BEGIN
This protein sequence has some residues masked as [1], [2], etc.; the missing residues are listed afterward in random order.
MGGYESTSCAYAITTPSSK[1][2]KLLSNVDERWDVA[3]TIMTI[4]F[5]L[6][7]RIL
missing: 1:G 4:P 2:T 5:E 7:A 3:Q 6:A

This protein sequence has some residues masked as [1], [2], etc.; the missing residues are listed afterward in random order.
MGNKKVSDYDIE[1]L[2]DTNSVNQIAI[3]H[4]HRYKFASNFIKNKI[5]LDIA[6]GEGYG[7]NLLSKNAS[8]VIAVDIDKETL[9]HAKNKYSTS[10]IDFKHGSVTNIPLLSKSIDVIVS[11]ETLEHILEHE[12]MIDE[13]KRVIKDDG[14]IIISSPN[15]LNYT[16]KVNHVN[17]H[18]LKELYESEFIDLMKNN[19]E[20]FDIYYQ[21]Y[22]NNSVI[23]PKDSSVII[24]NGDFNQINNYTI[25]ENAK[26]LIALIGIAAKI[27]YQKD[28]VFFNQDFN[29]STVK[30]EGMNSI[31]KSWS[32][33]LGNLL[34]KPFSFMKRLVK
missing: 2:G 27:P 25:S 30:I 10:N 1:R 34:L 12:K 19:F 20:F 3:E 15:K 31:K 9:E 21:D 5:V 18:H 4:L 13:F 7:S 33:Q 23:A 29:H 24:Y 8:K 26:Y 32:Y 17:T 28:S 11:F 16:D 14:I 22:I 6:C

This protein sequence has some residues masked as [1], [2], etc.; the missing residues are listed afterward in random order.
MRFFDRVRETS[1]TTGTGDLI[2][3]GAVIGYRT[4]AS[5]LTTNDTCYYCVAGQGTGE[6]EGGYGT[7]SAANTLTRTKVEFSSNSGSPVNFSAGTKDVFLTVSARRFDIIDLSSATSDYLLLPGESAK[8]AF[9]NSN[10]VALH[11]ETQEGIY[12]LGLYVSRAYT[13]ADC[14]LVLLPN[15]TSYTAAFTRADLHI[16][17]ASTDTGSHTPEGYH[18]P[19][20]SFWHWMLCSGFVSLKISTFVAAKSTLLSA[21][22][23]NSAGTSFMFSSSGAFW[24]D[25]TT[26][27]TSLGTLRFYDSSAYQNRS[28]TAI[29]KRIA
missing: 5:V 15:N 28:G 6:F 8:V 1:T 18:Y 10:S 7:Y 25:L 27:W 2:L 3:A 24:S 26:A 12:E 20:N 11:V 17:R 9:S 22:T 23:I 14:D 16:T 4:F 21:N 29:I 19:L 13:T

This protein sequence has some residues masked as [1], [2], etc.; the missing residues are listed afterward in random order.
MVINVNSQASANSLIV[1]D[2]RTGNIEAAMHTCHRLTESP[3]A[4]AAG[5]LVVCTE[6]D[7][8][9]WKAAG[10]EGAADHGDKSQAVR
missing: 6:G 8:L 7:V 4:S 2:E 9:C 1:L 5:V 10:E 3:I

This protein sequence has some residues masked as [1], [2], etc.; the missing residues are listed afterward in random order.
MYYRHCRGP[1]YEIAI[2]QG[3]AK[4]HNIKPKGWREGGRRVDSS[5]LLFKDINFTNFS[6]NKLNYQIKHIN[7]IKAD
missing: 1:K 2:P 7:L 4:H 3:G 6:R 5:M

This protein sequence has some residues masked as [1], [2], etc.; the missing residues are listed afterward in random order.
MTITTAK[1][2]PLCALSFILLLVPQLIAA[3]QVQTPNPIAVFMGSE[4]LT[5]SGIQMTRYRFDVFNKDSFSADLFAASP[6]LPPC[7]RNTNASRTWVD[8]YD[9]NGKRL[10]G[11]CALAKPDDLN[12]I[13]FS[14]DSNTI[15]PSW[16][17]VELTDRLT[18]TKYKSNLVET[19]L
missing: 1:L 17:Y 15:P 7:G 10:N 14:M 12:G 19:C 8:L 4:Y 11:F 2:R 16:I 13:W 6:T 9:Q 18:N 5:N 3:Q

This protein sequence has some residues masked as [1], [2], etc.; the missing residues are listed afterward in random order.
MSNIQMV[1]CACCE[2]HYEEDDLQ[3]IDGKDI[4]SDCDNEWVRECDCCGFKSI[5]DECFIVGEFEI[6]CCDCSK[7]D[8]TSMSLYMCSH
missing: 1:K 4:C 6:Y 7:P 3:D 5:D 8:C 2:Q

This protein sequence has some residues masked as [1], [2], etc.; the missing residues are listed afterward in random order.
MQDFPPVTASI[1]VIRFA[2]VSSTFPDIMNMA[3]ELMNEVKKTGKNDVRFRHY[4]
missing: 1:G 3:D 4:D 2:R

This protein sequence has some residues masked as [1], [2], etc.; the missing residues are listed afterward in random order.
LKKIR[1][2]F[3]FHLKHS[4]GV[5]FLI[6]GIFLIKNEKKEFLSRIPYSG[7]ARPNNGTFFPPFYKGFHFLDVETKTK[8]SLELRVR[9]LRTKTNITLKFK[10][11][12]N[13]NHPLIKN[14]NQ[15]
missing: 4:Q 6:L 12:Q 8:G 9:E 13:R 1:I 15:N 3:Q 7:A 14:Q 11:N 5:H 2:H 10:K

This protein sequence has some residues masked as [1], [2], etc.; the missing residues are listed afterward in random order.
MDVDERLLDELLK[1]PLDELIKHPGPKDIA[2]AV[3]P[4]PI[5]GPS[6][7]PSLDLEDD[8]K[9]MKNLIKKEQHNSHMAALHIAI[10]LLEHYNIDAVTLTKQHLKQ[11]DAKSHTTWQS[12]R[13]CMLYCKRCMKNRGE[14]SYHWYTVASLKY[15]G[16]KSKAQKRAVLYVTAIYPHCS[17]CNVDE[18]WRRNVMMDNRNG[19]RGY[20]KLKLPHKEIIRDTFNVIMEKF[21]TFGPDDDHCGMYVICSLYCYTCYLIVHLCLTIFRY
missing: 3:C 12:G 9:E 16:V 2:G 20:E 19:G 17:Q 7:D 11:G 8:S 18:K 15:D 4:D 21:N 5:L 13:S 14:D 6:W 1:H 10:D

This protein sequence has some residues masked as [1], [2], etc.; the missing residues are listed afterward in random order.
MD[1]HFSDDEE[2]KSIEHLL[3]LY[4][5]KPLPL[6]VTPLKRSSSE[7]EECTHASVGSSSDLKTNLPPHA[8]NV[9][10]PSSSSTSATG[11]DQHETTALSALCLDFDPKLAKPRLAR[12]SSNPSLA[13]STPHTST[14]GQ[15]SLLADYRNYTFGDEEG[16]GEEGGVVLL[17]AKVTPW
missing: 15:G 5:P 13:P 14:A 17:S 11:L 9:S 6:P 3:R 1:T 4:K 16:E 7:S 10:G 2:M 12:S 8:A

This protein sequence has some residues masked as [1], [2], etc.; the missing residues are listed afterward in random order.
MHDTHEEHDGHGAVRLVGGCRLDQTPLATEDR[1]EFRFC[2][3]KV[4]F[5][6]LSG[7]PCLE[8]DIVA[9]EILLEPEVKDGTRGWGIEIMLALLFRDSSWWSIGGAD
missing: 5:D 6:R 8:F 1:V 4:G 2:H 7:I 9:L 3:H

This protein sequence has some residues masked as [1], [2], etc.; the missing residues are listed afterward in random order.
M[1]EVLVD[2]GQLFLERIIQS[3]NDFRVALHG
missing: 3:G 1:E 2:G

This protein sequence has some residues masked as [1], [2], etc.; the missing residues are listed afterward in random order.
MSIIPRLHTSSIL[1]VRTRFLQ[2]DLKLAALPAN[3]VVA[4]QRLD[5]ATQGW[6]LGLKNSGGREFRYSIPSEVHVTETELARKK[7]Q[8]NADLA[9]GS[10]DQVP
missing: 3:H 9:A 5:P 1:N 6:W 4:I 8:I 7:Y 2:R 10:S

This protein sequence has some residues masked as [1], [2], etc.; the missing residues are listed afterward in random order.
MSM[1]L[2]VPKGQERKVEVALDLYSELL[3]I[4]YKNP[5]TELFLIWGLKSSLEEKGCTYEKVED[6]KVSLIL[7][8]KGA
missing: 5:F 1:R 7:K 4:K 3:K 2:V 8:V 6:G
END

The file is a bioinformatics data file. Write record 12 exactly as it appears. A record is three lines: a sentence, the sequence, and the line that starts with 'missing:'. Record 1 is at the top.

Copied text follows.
This protein sequence has some residues masked as [1], [2], etc.; the missing residues are listed afterward in random order.
MHDTHEEHDGHGAVRLVGGCRLDQTPLATEDR[1]EFRFC[2][3]KV[4]F[5][6]LSG[7]PCLE[8]DIVA[9]EILLEPEVKDGTRGWGIEIMLALLFRDSSWWSIGGAD
missing: 5:D 6:R 8:F 1:V 4:G 2:H 7:I 9:L 3:H